Whereas, the Constitution of the State of Louisiana authorizes the Executive to convene the General Assembly thereof on extraordinary occasions; and Whereas, the election of Abraham Lincoln to the office of President of the United States, by a sectional and aggressive antislavery party, whose hostility to the people and the institutions of the South has been evinced by repeated and long continued violations of Constitutional obligations and fraternal amity—now consummated by the last insult and outrage perpetrated at and through the ballot-box, does in my opinion, as also that of a large number of citizens of all parties and pursuits throughout the State, furnish an occasion such as was contemplated by the Constitution; and
Whereas, some of our sister States, aggressive like ours, are preparing measures for the future security and for the safety of their institutions and their people, and both patriotism and self preservation require us to deliberate upon our own course of action;
Now, therefore, I, Thomas Overton Moore, governor of the State of Louisiana, do hereby convene the Legislature of the State in extra and special session, and do appoint Monday, the 10th day of December next, at 12 o'clock m., the day and hour for the meeting of both houses of the Legislature at the Capitol in Baton Rouge.
In testimony whereof, I have herewith set my hand and caused the great seal of the State to be affixed at the city of Baton Rouge, the seat of government of the State, on the 19th day of November, A. D. 1860, and of the independence of the United States of America the eighty-fifth.
By the Governor, T. O. Moore. J. Hamilton hardy, Secretary of State.
The legislature met at Baton Rouge December 10th. Congress had preceded its assembling—having already met December 3, 1860. It was another time in which precedents were missing. Never before, since its admission as a State, had Louisiana found its legislature in discord as to principle and fact with the Congress of the United States.
The governor's message was on the lines of his proclamation calling that body in special session. Upon the subject of a convention to decide upon secession he had already said: If I am not mistaken in public opinion a convention will decide that Louisiana will not submit to the presidency of Mr. Lincoln. In his message, Governor Moore made haste to recommend provision for the election of members of the convention as soon as may be passed with due regard to time, to whom shall be communicated the responsibility of determining that position and shaping that policy, so far as affects the relations of Louisiana to the Federal government.
Before the legislature met there had come, filtering through, the totals of the Louisiana election. A mere mention suffices here. Breckinridge and Lane had received 22,681 votes; Bell and Everett 20,204; Douglas and Johnson 7,625; Lincoln and Hamlin were voteless. Like Gallio, the supporters of the different candidates now cared for none of these things. The Lincoln election had wiped out, as by an all-spreading sponge, any solicitude for the votes in the various States of the South.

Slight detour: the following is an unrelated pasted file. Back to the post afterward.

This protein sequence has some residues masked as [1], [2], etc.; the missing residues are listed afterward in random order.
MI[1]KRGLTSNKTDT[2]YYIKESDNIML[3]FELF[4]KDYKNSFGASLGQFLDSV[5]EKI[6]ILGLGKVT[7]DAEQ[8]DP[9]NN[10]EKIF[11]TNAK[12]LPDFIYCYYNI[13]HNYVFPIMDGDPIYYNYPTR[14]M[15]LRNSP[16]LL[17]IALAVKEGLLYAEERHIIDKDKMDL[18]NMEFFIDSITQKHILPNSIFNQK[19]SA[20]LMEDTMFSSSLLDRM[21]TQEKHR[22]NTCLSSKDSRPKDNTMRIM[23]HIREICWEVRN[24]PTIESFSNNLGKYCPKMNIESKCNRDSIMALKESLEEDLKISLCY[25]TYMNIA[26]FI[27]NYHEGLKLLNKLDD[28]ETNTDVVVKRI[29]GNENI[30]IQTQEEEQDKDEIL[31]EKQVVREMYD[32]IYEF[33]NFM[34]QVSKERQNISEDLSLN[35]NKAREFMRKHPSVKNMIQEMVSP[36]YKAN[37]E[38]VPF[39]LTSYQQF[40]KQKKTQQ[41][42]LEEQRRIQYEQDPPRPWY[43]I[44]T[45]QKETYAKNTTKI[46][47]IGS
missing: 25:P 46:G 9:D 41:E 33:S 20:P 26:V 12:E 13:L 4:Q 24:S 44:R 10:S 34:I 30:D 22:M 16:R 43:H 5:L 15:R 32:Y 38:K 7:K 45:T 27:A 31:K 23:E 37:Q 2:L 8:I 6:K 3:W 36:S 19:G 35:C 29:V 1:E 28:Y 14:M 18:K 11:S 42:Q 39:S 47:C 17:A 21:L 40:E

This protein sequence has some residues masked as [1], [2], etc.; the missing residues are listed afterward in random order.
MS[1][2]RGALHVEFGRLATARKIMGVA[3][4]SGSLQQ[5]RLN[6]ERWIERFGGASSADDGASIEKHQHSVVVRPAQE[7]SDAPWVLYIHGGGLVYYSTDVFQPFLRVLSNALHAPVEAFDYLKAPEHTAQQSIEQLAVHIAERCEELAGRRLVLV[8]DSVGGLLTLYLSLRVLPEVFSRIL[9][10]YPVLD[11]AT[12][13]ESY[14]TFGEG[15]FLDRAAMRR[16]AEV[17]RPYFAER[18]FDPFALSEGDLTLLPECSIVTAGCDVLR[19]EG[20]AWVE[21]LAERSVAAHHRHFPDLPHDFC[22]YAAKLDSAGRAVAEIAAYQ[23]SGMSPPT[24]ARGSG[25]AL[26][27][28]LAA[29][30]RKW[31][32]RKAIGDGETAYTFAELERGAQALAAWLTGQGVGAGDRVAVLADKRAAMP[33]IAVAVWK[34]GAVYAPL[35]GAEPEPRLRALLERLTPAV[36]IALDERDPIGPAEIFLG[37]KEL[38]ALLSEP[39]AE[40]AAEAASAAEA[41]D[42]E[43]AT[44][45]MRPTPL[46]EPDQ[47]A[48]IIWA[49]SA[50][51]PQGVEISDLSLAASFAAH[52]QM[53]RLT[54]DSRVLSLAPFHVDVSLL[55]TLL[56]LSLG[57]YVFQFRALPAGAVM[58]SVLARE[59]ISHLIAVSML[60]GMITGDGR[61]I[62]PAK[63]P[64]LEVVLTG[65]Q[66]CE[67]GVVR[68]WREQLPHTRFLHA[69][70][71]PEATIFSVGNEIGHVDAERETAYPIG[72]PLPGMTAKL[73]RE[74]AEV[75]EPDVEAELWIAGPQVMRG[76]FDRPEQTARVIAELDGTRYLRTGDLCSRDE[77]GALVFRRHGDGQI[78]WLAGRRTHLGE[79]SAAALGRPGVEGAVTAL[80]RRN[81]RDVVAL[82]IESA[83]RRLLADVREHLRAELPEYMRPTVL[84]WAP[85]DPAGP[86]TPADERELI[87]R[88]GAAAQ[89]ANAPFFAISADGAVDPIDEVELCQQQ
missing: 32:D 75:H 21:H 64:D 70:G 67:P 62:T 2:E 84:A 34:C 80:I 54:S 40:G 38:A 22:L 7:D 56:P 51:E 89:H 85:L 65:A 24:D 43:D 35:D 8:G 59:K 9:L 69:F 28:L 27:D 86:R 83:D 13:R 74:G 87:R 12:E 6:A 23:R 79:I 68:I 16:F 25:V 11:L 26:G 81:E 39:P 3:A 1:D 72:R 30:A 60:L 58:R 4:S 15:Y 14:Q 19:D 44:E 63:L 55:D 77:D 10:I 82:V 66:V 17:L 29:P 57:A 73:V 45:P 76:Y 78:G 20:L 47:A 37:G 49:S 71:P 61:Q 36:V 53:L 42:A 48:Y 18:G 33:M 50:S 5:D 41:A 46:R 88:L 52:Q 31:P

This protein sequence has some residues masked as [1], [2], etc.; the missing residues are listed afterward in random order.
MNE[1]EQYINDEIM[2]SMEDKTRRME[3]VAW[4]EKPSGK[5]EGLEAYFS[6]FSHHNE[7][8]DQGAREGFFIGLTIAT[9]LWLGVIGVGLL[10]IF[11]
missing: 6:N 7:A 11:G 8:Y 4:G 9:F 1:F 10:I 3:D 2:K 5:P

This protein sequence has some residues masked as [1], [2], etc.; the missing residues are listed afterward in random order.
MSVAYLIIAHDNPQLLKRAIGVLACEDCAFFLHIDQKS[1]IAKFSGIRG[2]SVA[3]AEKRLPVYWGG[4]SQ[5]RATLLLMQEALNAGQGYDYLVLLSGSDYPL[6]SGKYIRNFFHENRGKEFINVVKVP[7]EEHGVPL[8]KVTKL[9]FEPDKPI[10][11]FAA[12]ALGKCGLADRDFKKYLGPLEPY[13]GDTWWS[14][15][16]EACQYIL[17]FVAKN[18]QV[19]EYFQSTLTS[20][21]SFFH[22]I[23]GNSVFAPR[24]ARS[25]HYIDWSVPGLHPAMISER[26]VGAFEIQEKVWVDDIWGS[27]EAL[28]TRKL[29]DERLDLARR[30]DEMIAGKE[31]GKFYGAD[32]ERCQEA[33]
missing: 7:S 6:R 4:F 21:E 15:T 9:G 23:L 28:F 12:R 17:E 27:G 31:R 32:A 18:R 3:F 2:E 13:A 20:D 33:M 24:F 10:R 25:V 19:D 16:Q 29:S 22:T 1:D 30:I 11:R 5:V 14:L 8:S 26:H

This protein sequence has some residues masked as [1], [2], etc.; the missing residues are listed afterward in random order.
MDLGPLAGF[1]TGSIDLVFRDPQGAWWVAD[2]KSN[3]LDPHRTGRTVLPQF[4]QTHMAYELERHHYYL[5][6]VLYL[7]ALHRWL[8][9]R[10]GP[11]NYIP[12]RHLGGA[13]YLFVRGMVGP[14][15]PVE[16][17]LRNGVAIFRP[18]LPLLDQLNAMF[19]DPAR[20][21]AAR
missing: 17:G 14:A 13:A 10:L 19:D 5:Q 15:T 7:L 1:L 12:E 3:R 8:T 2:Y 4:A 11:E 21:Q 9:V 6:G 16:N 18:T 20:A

With the meeting of the legislature the adjutantgen-eral of the State submitted his report. He looked at the matter gloomily, holding that the sum absolutely needed to organize and arm the militia of the State will reach $1,000,000. Accompanying this discouraging report of the adjutant-general came others from the generals of division of the city of New Orleans. Suppose we transport ourselves, for an instant, back to December, 1860, and judge for ourselves what were the materials possessed by the First brigade of Louisiana as a preparation for war, then so imminent. The list is valuable, as compared with the reports of a military army later on; the latter became in time so much weightier in metal.
State.Company.Total. Muskets belonging to260101361 Rifles belonging to138138 Sabers belonging to7575 6-pr. brass guns belonging to246 Knapsacks belonging to7575 Powder, lbs., belonging to300300 Round shot belonging to149149 Grape and canister belonging to
From the adjutant-general's office came another report, exhibiting the actual condition of Louisiana in regard to arms and ammunition: Cavalry pistols 6,000, sabers 3,000, muskets for cavalry 3,000, artillery 500, muskets and rifles 15,000, guns 48, ammunition to amount of $35,000. Combined, these reports make an official confession of a State's weakness.
The convention, which was to decide whether Louisiana would go out of the Union or remain in it, was to meet in Baton Rouge on January 23, 1861. Secession was a burning question before it became the absorbing topic. Among those who addressed the senate, of which he was a distinguished member, was Hon. Randell Hunt. His text was the convention soon to meet, on which he spoke in able warning against precipitate action. After Mr. Hunt's address the senate, with the house of representatives, adjourned on December 12th sine die. The two houses had done the work for which the crisis needed them. Before the adjournment they had passed the convention bill, without amendment, appropriating for the purpose $500,000.